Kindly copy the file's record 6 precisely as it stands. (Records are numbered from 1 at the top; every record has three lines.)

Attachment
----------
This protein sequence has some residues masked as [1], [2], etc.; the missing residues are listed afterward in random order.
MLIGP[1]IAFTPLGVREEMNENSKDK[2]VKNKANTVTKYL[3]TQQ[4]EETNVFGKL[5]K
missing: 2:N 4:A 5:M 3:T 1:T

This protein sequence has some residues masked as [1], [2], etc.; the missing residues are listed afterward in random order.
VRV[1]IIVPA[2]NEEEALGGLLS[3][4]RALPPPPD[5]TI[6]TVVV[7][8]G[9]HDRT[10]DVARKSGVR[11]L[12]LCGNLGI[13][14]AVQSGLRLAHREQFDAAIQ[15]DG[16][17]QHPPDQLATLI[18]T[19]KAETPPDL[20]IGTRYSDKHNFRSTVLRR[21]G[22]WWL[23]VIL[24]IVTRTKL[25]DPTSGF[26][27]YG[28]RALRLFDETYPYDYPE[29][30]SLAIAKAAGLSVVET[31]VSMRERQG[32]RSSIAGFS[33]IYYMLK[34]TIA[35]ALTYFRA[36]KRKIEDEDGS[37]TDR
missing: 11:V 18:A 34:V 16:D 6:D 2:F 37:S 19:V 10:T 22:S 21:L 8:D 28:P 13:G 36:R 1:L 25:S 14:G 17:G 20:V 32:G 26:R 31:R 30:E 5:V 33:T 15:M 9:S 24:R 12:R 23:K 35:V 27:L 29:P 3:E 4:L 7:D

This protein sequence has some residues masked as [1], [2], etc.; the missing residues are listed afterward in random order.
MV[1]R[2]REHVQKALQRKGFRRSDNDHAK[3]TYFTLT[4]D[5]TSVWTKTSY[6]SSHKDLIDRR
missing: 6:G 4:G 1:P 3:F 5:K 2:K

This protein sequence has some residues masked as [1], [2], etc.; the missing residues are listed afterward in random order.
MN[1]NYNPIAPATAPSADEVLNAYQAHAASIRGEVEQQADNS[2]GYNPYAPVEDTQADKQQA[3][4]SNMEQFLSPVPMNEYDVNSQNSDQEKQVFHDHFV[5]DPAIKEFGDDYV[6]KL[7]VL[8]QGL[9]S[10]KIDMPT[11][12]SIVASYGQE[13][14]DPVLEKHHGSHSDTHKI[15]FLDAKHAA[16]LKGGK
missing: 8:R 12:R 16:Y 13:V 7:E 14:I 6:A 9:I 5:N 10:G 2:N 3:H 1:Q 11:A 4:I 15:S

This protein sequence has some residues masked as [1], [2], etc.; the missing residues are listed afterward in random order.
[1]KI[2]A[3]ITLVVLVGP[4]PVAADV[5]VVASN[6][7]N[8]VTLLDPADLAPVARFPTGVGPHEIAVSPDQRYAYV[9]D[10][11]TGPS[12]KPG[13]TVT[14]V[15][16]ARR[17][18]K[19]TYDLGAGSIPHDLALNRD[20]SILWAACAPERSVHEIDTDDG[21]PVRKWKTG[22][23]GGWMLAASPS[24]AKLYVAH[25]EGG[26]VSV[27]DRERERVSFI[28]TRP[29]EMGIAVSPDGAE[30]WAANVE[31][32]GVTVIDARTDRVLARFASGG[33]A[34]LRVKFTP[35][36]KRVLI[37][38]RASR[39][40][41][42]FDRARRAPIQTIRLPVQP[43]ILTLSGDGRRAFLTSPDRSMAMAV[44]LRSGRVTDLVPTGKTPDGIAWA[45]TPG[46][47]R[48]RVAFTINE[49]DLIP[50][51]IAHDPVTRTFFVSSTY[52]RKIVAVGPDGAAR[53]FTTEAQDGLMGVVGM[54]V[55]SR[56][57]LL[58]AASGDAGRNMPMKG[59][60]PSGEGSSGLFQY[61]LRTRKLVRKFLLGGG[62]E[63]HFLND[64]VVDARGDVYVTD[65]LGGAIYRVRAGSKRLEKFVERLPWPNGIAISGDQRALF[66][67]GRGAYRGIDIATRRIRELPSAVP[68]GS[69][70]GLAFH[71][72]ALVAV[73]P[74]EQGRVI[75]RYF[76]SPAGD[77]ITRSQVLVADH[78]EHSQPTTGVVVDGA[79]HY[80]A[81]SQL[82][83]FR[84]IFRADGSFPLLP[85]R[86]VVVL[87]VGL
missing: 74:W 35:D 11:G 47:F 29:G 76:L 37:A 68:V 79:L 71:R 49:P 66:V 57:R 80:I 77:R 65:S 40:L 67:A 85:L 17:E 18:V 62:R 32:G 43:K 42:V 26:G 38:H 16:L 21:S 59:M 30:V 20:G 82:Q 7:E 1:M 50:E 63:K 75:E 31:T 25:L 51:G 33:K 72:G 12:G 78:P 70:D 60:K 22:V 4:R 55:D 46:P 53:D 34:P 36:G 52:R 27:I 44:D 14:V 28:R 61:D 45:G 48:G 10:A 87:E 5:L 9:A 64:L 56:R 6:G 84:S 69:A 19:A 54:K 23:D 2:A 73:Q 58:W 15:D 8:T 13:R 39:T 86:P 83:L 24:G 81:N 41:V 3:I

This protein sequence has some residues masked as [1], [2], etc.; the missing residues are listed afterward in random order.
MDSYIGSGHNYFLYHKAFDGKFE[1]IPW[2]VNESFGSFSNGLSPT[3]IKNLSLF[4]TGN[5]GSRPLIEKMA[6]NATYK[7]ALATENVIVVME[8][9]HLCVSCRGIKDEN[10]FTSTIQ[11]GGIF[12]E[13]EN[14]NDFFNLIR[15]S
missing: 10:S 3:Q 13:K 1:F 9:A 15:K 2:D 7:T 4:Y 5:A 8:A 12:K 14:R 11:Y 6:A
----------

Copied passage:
This protein sequence has some residues masked as [1], [2], etc.; the missing residues are listed afterward in random order.
MDSYIGSGHNYFLYHKAFDGKFE[1]IPW[2]VNESFGSFSNGLSPT[3]IKNLSLF[4]TGN[5]GSRPLIEKMA[6]NATYK[7]ALATENVIVVME[8][9]HLCVSCRGIKDEN[10]FTSTIQ[11]GGIF[12]E[13]EN[14]NDFFNLIR[15]S
missing: 10:S 3:Q 13:K 1:F 9:A 15:K 2:D 7:T 4:Y 5:A 8:A 12:K 14:R 11:Y 6:A